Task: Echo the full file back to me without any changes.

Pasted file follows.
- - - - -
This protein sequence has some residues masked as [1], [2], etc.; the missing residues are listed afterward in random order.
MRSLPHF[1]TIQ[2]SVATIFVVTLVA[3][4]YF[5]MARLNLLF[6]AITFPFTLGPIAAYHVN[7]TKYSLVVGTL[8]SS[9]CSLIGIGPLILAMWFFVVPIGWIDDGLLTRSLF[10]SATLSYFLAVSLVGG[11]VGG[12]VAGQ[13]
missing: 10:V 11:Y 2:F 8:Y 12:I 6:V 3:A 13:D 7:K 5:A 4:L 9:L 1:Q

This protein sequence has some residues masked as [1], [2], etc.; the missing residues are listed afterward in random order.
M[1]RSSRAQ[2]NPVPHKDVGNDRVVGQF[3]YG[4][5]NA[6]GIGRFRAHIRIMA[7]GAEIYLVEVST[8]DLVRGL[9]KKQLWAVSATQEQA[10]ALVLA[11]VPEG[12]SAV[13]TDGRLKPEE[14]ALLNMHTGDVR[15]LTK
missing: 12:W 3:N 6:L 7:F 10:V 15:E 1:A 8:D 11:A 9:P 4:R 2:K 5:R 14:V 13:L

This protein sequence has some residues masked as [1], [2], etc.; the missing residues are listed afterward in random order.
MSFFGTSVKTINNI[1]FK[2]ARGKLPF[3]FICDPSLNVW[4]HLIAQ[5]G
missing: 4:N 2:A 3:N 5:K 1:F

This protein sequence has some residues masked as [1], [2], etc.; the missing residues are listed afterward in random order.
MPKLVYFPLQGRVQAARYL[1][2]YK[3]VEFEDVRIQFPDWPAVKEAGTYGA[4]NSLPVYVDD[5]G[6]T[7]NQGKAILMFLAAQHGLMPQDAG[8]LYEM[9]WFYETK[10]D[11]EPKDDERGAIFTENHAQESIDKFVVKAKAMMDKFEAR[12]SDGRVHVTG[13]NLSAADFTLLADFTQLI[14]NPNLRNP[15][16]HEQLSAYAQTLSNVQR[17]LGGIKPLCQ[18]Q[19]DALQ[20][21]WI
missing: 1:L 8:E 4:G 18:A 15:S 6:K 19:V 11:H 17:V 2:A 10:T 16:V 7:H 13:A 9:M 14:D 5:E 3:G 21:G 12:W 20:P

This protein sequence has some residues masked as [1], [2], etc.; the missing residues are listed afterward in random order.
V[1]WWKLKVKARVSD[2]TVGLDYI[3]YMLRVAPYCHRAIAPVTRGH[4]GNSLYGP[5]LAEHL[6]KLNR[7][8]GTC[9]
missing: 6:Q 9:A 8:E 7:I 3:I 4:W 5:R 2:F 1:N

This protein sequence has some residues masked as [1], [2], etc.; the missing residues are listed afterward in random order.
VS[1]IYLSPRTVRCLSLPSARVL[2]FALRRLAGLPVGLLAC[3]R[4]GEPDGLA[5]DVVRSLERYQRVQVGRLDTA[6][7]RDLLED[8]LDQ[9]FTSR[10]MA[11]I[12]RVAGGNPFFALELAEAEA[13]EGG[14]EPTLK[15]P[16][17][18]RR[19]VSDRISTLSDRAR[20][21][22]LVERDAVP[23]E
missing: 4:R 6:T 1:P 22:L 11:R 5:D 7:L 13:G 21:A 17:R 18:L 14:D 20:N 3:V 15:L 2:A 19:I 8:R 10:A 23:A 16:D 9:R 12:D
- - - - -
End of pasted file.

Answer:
This protein sequence has some residues masked as [1], [2], etc.; the missing residues are listed afterward in random order.
MRSLPHF[1]TIQ[2]SVATIFVVTLVA[3][4]YF[5]MARLNLLF[6]AITFPFTLGPIAAYHVN[7]TKYSLVVGTL[8]SS[9]CSLIGIGPLILAMWFFVVPIGWIDDGLLTRSLF[10]SATLSYFLAVSLVGG[11]VGG[12]VAGQ[13]
missing: 10:V 11:Y 2:F 8:Y 12:I 6:V 3:A 13:D 7:K 5:A 4:L 9:L 1:Q

This protein sequence has some residues masked as [1], [2], etc.; the missing residues are listed afterward in random order.
M[1]RSSRAQ[2]NPVPHKDVGNDRVVGQF[3]YG[4][5]NA[6]GIGRFRAHIRIMA[7]GAEIYLVEVST[8]DLVRGL[9]KKQLWAVSATQEQA[10]ALVLA[11]VPEG[12]SAV[13]TDGRLKPEE[14]ALLNMHTGDVR[15]LTK
missing: 12:W 3:N 6:L 7:F 10:V 15:E 1:A 8:D 11:A 9:P 4:R 2:K 5:R 14:V 13:L

This protein sequence has some residues masked as [1], [2], etc.; the missing residues are listed afterward in random order.
MSFFGTSVKTINNI[1]FK[2]ARGKLPF[3]FICDPSLNVW[4]HLIAQ[5]G
missing: 4:N 2:A 3:N 5:K 1:F

This protein sequence has some residues masked as [1], [2], etc.; the missing residues are listed afterward in random order.
MPKLVYFPLQGRVQAARYL[1][2]YK[3]VEFEDVRIQFPDWPAVKEAGTYGA[4]NSLPVYVDD[5]G[6]T[7]NQGKAILMFLAAQHGLMPQDAG[8]LYEM[9]WFYETK[10]D[11]EPKDDERGAIFTENHAQESIDKFVVKAKAMMDKFEAR[12]SDGRVHVTG[13]NLSAADFTLLADFTQLI[14]NPNLRNP[15][16]HEQLSAYAQTLSNVQR[17]LGGIKPLCQ[18]Q[19]DALQ[20][21]WI
missing: 1:L 8:E 4:G 18:A 15:S 6:K 19:V 11:H 17:V 2:A 10:T 16:V 7:H 13:A 9:M 14:D 5:E 3:G 21:G 12:W 20:P

This protein sequence has some residues masked as [1], [2], etc.; the missing residues are listed afterward in random order.
V[1]WWKLKVKARVSD[2]TVGLDYI[3]YMLRVAPYCHRAIAPVTRGH[4]GNSLYGP[5]LAEHL[6]KLNR[7][8]GTC[9]
missing: 6:Q 9:A 8:E 7:I 3:I 4:W 5:R 2:F 1:N

This protein sequence has some residues masked as [1], [2], etc.; the missing residues are listed afterward in random order.
VS[1]IYLSPRTVRCLSLPSARVL[2]FALRRLAGLPVGLLAC[3]R[4]GEPDGLA[5]DVVRSLERYQRVQVGRLDTA[6][7]RDLLED[8]LDQ[9]FTSR[10]MA[11]I[12]RVAGGNPFFALELAEAEA[13]EGG[14]EPTLK[15]P[16][17][18]RR[19]VSDRISTLSDRAR[20][21][22]LVERDAVP[23]E
missing: 4:R 6:T 1:P 22:L 11:R 5:D 7:L 13:G 21:A 17:R 18:L 14:D 20:N 3:V 15:L 2:A 19:I 8:R 10:A 23:A 16:D 9:R 12:D